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Three Inch Hotchkiss Mountain Gun

By Doug Howser 

The 3 inch Hotchkiss Mountain Gun

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The 3 Inch Hotchkiss Mountain Gun was a small, breech loading cannon  intended for use as a pack gun or with limber as a light field gun. The gun and accessories could be packed on three mules with the ammunition mules carrying 16 rounds each. A set of shafts and harness was packed with the gun  for pulling in smooth country. A limber containing 32 rounds was available for using the weapon  in a light field gun  role


While the 1.65” mountain gun had proved a successful design for the firm, Hotchkiss set about developing a larger gun capable of firing a shrapnel round. A weapon that could compete in the world marketplace against similar weapons produced by the Krupp consortium of Germany. Tested by the U.S. government, the gun saw no use with the US army intill the Spanish American War. At the outbreak of the conflict, John J. Astor received permission to raise a mountain battery armed with six of these guns to serve in the war. This the “Astor Battery” fought with distinction at the Battle of Manila. Later we used these guns in the Philippine Insurrection.

Previous to our intervention in Cuba, the U.S. based  Friends of  Cuban Libre organization  had been able to acquire a couple of  these guns in the United State. Smuggled in by “filibustering “ expeditions, the guns were manned by North American “Expedicionarios”. These guns fought in battles at Cascorra, Guaimaro, Jiguani, and Victoria de las Tunas.


The 3 Inch Hotchkiss gun was a well made, simple design that proved itself capable on the battlefield. The 3 inch caliber gave the weapon destructive firepower  far greater than the 1.65 Inch gun. Several times  with the Cuban forces it bested Spanish Krupp guns. In later U.S. service some of  these guns were converted from friction primers to center fire primers and smokeless powder propellant.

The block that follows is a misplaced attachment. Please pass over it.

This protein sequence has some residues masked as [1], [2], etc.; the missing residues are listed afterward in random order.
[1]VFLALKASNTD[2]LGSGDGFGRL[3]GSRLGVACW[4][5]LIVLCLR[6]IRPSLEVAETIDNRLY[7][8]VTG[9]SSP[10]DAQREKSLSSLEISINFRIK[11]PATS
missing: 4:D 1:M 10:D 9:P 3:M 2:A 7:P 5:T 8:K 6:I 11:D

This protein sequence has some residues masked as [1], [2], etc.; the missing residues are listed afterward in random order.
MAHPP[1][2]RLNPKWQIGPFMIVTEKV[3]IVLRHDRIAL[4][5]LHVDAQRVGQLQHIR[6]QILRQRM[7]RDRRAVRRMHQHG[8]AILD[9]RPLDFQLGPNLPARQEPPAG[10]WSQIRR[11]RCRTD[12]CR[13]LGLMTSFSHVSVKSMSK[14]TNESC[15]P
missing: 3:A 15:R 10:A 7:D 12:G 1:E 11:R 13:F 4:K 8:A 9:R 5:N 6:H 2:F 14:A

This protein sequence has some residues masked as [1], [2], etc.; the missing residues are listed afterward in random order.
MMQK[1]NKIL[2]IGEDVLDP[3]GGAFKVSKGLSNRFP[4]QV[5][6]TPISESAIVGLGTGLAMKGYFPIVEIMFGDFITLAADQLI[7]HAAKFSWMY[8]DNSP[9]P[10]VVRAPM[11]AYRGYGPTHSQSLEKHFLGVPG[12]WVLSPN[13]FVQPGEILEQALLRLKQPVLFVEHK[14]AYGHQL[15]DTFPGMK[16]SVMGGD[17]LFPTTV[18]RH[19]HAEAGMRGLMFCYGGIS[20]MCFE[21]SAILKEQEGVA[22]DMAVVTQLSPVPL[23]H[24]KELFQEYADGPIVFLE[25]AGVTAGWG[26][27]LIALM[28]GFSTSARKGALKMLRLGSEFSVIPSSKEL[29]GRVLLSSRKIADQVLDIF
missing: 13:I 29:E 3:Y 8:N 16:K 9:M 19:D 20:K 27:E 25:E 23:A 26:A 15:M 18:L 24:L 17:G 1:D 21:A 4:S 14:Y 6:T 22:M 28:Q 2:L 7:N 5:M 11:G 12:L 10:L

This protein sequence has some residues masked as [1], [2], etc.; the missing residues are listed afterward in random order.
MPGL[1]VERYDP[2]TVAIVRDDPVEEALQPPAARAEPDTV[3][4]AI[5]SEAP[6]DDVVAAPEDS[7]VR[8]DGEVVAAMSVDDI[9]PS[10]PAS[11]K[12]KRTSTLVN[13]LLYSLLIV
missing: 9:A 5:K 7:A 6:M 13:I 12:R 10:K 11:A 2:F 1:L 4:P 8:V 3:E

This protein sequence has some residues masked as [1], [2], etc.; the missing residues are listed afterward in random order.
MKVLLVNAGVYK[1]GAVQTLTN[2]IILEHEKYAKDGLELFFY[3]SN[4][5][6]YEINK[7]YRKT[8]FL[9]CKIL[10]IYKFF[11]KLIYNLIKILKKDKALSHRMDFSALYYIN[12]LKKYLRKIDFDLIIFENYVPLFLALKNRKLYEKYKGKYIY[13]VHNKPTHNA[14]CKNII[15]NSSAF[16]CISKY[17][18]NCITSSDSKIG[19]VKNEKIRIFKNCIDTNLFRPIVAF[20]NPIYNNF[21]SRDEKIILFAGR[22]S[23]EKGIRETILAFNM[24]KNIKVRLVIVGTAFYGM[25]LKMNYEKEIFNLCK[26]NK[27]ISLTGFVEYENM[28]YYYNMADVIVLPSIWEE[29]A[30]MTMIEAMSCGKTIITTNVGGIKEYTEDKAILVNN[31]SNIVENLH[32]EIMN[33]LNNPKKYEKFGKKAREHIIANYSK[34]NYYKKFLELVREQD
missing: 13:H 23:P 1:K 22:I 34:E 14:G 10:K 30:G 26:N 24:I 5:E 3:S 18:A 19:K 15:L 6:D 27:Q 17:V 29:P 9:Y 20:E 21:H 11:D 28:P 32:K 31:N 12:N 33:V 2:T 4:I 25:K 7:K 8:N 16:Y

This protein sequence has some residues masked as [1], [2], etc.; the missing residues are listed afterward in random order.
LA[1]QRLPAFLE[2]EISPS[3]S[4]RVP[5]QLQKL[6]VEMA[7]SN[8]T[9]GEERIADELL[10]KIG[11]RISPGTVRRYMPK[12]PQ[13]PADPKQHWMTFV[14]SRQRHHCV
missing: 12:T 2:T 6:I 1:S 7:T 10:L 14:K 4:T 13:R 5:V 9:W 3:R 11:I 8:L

The guns did, however, have an absolutely vicious recoil. Even with the rope brakes provided to control recoil, these guns were known to turn summersaults. I have examined one of these guns that had the carriage trail starting to break in half at the elevating screw transom. No doubt caused by the stress of recoil.


3 inch Hotchkiss Gun in section

Total Weight:
570 pounds
4000 yards ( 2 1/4 miles)


Total length of tube:
3.76 feet
Length of bore:
3.25 feet
Travel of projectile:
3.02 feet
3 inches
216 pounds
Twist of Rifling, uniform:
1 in 25.59 cals.
Muzzle velocity:
870 feet per second


Weight, complete:
332 pounds
Length of carriage body:
52.75 inches
Weight of carriage body:
205 pounds
Weight of sponge and rod:
4.5 pounds
Weight of two wheels:
123 pounds
Height of trunnion axis above ground:
23.7 inches
Diameter of wheels:
37.4 inches
Track of carriage:
28.35 inches
Vertical field of fire:
+ 20 degrees, - 10 degrees


Shell Types for the 3 inch Hotchkiss Cannon

The 3 Inch Hotchkiss Mountain Gun could fire three types of projectiles: common shell, shrapnel, and canister. Common shell is an explosive projectile that explodes on impact, set off by a percussion fuze. It is used against personnel or fortifications. Shrapnel is an anti-personnel round used at ranges beyond 500 yards. It air bursts after a given amount of time, triggered by a time fuze. Ideally, shrapnel would burst over the enemy troops, showering them with lead balls and fragments. Canister is a close range anti-personnel round. It consists of a brass “tin can” filled with hardened lead balls. When fired canister rips open at the muzzle spraying a fan shaped pattern of canister balls into the enemy. Originally the cartridge was fired by a separate friction primer. Later guns had a firing pin allowing a completely self contained cartridge

Weight of cartridge-case, empty:
1.25 pounds
Weight of charge:
14 ounces
Weight of projectile:
12 pounds
Total weight of cartridge:
14 pounds
Total length of complete cartridge:
14.1 inches
Bursting-charge, common shell:
6.3 ounces
Bursting charge, shrapnel:
1 3/4 ounces
Effective number of balls in shrapnel:
Effective fragments, shrapnel::
Number of balls in canister::


Dyer, Capt. A. B., Handbook for Light Artillery. (New York: John Wiley & Sons, 1898).

Disney Collection (Image of gun)

The Hotchkiss Ordnance Company, LTD, Descriptive Catalogue of War Material, (Factory Catalog, circa 1895)

Howser, Douglas J., "Cuban Republic Insurgents Armed Themselves With Hotchkiss Guns, " The Artilleryman. (Arlington, MA: Cutter and Locke Inc. Vol. 15, No. 2, Spring 1994) 14-17.

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